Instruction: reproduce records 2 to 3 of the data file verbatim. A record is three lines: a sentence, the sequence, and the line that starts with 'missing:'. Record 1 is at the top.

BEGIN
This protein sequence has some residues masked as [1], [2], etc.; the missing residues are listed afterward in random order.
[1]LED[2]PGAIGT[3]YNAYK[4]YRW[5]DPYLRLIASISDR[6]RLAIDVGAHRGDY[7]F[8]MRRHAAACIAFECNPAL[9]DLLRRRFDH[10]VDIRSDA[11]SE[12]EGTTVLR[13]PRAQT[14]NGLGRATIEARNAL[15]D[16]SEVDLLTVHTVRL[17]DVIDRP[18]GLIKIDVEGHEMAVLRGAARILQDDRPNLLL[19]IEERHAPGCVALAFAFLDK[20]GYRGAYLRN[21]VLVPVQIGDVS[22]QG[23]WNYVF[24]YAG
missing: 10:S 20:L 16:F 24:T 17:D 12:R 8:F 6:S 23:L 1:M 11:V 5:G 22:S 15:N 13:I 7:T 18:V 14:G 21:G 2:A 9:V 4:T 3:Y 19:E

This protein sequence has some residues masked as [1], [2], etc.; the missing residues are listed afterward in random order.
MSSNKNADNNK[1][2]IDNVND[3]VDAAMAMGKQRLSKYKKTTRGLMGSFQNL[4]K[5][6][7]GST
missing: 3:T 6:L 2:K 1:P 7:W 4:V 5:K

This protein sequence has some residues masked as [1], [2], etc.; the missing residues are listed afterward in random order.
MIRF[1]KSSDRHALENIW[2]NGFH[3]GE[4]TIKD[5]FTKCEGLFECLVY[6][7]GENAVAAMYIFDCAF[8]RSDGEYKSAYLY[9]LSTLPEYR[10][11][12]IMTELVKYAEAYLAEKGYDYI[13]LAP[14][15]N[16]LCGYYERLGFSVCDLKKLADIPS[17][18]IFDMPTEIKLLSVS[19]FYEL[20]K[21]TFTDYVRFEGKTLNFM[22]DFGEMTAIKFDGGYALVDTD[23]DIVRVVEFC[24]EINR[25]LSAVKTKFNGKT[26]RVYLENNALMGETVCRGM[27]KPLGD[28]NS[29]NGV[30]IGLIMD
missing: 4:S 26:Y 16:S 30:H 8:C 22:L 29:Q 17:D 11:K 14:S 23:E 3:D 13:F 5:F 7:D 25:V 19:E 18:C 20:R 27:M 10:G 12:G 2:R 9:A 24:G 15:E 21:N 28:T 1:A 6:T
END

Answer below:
This protein sequence has some residues masked as [1], [2], etc.; the missing residues are listed afterward in random order.
MSSNKNADNNK[1][2]IDNVND[3]VDAAMAMGKQRLSKYKKTTRGLMGSFQNL[4]K[5][6][7]GST
missing: 3:T 6:L 2:K 1:P 7:W 4:V 5:K

This protein sequence has some residues masked as [1], [2], etc.; the missing residues are listed afterward in random order.
MIRF[1]KSSDRHALENIW[2]NGFH[3]GE[4]TIKD[5]FTKCEGLFECLVY[6][7]GENAVAAMYIFDCAF[8]RSDGEYKSAYLY[9]LSTLPEYR[10][11][12]IMTELVKYAEAYLAEKGYDYI[13]LAP[14][15]N[16]LCGYYERLGFSVCDLKKLADIPS[17][18]IFDMPTEIKLLSVS[19]FYEL[20]K[21]TFTDYVRFEGKTLNFM[22]DFGEMTAIKFDGGYALVDTD[23]DIVRVVEFC[24]EINR[25]LSAVKTKFNGKT[26]RVYLENNALMGETVCRGM[27]KPLGD[28]NS[29]NGV[30]IGLIMD
missing: 4:S 26:Y 16:S 30:H 8:C 22:L 29:Q 17:D 11:K 14:S 23:E 3:D 13:F 5:F 7:D 25:V 19:E 18:C 20:R 27:M 10:G 12:G 2:R 9:A 24:G 15:E 21:N 28:T 1:A 6:T